Ethnic and racial harassment and mental health: identifying sources of resilience

Publication type

ISER Working Paper Series

Series Number



ISER Working Paper Series


Publication date

December 2, 2016


In this paper, using data from Understanding Society over the period 2009-2014, we find that ethnic minorities with lower socio-economic status and those who were born in the UK report worse mental health (GHQ). Those who report experiencing ethnic and racial harassment (ERH) also report worse mental health than those who do not. We also found that ethnic minorities living in areas with a higher proportion of co-ethnics reported better mental health. However, ethnic concentration was not protective; rather, ERH had a stronger negative association with mental health for UK born minorities living in such areas. . We identified additional resilience factors: number of close friends and having certain personality traits – higher levels of Openness to Experience and Conscientiousness. We also found those who attend religious services more frequently and have higher levels of Agreebleness and Extraversion are poorly equipped to deal with ethnic and racial harassment.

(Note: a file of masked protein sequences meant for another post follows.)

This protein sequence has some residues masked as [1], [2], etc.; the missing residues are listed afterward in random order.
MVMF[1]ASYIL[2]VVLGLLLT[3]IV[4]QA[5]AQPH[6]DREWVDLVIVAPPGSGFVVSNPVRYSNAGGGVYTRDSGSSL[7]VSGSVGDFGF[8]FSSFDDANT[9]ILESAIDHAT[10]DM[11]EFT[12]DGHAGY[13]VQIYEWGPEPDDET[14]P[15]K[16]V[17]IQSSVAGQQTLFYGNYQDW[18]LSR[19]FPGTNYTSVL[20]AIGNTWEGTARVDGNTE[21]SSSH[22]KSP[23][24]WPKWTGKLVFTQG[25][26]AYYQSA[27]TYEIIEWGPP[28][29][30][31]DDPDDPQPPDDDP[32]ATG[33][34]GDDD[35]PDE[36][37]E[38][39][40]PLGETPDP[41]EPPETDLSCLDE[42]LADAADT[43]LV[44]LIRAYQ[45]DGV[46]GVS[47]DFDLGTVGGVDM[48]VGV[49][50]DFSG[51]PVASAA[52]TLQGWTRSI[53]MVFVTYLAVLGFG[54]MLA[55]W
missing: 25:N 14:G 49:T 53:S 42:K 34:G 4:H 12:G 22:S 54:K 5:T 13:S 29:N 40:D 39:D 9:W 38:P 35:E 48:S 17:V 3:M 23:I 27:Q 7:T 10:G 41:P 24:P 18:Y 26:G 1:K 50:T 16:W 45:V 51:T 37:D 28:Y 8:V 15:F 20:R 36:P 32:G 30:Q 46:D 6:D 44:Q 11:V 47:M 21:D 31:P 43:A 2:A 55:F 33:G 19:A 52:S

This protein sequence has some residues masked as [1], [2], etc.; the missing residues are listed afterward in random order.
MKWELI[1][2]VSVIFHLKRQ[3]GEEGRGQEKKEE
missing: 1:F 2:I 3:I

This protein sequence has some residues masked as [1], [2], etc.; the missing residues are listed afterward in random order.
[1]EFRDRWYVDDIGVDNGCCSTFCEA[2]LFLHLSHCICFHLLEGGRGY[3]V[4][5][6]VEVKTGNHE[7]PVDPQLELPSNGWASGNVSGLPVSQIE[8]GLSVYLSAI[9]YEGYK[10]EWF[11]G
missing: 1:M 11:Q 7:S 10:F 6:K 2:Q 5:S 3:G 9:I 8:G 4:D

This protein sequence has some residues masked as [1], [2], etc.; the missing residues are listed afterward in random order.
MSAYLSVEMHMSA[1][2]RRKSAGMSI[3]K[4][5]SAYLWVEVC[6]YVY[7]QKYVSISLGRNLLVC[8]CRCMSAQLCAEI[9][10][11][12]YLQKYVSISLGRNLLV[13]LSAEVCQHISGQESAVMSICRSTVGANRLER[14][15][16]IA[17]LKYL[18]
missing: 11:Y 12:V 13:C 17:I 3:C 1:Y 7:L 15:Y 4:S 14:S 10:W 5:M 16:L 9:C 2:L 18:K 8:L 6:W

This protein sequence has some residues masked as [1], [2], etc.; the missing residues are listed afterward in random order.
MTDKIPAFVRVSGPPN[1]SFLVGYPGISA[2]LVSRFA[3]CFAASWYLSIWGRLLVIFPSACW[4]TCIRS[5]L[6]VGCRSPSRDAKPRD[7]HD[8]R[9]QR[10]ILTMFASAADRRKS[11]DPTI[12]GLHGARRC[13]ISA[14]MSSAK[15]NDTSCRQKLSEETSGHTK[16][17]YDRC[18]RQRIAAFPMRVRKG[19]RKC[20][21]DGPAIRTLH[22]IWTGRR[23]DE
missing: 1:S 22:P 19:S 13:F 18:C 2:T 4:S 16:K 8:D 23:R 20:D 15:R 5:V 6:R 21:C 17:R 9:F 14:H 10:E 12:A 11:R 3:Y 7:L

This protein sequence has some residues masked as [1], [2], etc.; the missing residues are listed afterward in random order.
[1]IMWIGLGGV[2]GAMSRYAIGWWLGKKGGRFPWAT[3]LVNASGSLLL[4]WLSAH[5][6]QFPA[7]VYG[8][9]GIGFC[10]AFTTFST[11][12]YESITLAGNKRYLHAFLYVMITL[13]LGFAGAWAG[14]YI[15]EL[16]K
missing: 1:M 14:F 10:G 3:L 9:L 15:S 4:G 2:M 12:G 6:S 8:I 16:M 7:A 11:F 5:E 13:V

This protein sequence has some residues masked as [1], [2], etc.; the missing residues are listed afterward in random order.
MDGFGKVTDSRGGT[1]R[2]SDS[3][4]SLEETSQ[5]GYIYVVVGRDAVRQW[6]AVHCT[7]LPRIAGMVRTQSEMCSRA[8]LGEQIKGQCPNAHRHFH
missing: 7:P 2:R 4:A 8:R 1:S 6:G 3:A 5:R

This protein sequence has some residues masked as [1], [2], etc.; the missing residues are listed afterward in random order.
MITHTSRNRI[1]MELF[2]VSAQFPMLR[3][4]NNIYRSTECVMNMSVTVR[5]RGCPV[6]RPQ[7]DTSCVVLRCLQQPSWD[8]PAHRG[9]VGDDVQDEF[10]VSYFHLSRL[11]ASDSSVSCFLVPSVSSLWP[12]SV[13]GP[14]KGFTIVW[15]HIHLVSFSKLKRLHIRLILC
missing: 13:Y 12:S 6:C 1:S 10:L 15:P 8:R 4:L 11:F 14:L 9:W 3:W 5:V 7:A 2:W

Is referenced by: Nandi, Alita ; Luthra, Renee Reichl (2016) ‘Written evidence submitted by the Institute for Social and Economic Research, University of Essex’. Home Affairs Committee. Hate crime and its violent consequences inquiry, HCR0090. Colchester: University of Essex: Institute for Social and Economic Research.

Paper download  



Latest findings, new research

Publications search

Search all research by subject and author


Researchers discuss their findings and what they mean for society


Background and context, methods and data, aims and outputs


Conferences, seminars and workshops

Survey methodology

Specialist research, practice and study

Taking the long view

ISER's annual report


Key research themes and areas of interest